Nature plays a huge part in tackling climate change. There is a lot of distracting dialogue saying that we must sacrifice nature to have a renewable powered future. This is false. Protecting nature is a critical part of the solution.

Last year the United Nations Secretary-General told the world that we now live in the era of global boiling and that “the level of fossil fuel profits and climate inaction is unacceptable”.

We are living in the critical decade for action on climate change. Every fraction of a degree of warming avoided matters. We have the solutions to transition away from fossil fuels, right here, right now.

At ACF, we believe in the power of a renewable future. We can transition to renewables with the speed and urgency it requires without destroying nature.

Here’s how:

We can't save the climate by destroying nature. Nature is part of the solution.

There’s no need, on our already over-cleared continent, to knock down rainforests or destroy threatened species' habitats for renewable energy projects. There are more than 52 million hectares of severely degraded land in Australia. Now's the time to make that land part of the climate solution.

Left: Australian bush. Right: Bird's eye view of  masssive forest clearing

Nature isn’t just a victim here – it can be a powerful climate solution.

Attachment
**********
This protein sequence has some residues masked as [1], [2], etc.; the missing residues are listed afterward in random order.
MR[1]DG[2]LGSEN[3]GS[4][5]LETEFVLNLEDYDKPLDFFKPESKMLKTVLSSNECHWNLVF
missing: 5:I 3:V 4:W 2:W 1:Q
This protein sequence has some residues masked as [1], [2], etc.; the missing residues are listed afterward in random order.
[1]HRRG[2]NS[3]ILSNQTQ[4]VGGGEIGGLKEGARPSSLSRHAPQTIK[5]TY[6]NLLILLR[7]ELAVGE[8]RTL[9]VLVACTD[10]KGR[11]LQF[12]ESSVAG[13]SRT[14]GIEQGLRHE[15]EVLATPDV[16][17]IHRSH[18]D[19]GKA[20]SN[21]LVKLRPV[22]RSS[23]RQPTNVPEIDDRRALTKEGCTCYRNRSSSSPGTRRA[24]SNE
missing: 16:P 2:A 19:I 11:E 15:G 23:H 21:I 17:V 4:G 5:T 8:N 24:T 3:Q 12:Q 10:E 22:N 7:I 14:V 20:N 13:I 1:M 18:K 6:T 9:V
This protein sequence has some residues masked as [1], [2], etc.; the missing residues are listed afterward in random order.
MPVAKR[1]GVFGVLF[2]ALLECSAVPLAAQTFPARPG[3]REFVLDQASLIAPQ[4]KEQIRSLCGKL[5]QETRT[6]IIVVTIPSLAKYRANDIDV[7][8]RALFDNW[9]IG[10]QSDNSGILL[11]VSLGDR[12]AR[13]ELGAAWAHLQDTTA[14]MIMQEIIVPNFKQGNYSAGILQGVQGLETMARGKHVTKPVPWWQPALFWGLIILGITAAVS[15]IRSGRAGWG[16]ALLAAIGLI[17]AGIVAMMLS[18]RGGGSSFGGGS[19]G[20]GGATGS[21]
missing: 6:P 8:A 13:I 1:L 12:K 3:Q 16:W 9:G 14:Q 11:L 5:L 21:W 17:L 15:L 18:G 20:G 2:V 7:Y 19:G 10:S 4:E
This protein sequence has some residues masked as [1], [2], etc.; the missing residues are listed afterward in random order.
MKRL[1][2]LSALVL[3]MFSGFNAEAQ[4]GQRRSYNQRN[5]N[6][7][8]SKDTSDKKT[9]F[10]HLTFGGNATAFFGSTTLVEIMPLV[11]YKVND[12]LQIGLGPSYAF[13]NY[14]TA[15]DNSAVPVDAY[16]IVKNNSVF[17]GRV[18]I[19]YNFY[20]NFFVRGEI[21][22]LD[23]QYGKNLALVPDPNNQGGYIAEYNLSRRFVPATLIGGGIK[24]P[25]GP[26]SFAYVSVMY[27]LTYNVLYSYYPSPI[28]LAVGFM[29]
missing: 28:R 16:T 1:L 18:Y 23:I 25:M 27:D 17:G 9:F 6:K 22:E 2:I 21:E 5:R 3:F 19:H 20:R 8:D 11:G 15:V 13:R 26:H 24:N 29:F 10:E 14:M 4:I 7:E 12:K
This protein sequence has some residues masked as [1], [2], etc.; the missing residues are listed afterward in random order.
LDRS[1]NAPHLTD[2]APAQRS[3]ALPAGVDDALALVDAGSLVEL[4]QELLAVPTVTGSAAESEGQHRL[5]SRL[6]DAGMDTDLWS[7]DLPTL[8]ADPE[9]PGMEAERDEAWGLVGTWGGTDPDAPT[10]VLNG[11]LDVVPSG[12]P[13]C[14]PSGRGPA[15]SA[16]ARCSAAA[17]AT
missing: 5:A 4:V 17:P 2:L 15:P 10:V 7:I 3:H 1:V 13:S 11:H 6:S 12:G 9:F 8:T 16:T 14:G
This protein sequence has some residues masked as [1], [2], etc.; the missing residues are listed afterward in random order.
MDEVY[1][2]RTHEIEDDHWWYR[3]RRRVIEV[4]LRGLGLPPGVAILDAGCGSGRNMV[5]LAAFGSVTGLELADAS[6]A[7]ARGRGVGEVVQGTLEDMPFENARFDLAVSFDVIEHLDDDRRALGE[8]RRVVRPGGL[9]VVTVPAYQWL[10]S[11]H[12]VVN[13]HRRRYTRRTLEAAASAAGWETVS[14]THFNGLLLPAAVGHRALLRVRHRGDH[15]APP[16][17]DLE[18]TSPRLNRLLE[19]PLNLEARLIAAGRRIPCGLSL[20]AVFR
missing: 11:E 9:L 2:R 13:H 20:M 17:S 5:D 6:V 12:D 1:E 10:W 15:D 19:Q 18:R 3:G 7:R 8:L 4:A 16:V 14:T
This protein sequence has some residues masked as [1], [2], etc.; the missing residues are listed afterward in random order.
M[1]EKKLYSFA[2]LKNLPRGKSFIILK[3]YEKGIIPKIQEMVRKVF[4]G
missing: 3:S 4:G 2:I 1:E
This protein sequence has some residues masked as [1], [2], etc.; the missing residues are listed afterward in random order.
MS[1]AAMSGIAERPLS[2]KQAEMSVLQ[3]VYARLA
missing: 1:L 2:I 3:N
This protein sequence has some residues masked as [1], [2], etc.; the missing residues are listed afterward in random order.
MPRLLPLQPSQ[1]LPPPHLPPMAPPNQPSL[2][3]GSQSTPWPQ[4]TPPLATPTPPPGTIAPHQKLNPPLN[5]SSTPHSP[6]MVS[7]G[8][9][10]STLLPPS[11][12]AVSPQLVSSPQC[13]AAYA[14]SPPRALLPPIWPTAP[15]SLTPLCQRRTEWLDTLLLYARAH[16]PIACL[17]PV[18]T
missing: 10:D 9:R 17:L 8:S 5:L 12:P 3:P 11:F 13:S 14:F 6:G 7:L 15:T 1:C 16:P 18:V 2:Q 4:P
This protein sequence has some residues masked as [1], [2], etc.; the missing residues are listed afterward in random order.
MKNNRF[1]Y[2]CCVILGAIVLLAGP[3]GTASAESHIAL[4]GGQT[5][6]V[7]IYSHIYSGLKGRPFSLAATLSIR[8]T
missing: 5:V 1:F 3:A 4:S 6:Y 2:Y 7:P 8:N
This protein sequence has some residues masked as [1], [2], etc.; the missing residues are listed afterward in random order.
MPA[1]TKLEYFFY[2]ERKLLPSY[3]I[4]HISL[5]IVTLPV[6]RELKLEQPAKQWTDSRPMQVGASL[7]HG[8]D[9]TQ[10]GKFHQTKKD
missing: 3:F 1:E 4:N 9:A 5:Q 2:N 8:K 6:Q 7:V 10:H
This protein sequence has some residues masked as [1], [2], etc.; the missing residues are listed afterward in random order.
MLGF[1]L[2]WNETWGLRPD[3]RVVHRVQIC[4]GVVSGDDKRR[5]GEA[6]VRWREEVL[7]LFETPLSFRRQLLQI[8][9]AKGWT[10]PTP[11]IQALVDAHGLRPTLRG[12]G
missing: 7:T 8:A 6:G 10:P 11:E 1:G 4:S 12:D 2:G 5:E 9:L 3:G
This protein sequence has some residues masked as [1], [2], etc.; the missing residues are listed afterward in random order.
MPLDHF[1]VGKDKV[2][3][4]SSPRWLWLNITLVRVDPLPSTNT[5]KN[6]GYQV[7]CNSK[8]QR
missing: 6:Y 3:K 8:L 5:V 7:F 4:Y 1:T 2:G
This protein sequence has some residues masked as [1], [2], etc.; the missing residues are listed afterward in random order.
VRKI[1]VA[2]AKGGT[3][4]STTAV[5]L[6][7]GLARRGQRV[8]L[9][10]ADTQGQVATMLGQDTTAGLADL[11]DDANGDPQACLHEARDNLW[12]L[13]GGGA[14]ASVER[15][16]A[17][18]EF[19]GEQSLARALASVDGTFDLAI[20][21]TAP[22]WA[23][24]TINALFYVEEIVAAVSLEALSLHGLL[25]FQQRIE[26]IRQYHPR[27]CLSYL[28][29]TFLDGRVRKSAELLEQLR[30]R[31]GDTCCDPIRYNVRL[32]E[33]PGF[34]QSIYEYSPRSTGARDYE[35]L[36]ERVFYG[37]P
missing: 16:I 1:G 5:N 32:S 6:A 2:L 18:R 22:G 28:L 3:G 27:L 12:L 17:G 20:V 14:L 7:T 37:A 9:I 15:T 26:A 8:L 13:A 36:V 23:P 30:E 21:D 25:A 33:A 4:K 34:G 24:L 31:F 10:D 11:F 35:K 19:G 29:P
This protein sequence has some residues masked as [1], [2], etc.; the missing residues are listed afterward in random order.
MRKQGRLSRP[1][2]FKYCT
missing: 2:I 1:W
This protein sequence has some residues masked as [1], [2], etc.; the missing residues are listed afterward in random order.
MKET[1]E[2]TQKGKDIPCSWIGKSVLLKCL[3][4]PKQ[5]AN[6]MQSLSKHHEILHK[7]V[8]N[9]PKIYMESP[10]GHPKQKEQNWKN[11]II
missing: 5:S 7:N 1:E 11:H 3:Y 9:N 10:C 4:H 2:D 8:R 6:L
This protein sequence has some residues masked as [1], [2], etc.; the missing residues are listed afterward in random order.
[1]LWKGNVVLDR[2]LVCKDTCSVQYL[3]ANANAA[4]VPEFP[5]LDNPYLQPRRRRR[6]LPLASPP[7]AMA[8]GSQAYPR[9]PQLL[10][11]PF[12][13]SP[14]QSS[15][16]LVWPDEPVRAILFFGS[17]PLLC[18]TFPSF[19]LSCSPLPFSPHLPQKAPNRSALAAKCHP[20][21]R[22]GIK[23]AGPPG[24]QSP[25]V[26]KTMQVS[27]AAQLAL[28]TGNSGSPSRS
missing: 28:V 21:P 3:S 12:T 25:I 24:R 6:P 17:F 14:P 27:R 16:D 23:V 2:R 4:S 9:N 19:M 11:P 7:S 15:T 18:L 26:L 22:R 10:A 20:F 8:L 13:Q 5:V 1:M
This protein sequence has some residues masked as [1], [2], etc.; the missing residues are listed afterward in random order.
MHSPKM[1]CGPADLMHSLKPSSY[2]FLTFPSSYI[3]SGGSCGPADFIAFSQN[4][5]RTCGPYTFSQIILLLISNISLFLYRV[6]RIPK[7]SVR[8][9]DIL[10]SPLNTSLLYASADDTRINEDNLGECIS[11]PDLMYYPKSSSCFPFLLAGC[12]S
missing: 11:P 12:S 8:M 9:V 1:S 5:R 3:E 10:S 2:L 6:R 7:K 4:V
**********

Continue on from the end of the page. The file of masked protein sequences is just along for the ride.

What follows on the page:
Nature destruction is fuelling Australia’s extinction crisis. Healthy forests, oceans, wetlands and mangroves store carbon and help limit climate damage, as well as being home to the wildlife we love.

Renewable energy, when it’s well-sited and managed, is a benefit to nature. It helps combat global warming fuelled by burning gas and coal, which poses a grave risk to nature and is already pushing some species towards extinction.

Three billion animals were killed or displaced during the Black Summer fires. If we don’t phase out coal and gas urgently, we will lose so much more.

We need to make sure nature is protected and thriving as we leave polluting coal and gas in the ground and build our sun and wind powered future.

Read ACF's full list of principles for an energy transition that is good for nature and people.

The energy transition must be good for people and nature.

The transition to a renewable powered Australia must be done in partnership with the Traditional Owners who have cared for their Country for thousands of generations. This knowledge should guide our transition to an Australia powered by wind and solar. Traditional Owners must approve and benefit from energy projects built on their Country. They must be involved in the creation and throughout the life of energy projects.

The First Nations Clean Energy Network is already doing great work on this. Local communities should benefit from affordable energy and jobs from renewable energy development in the region.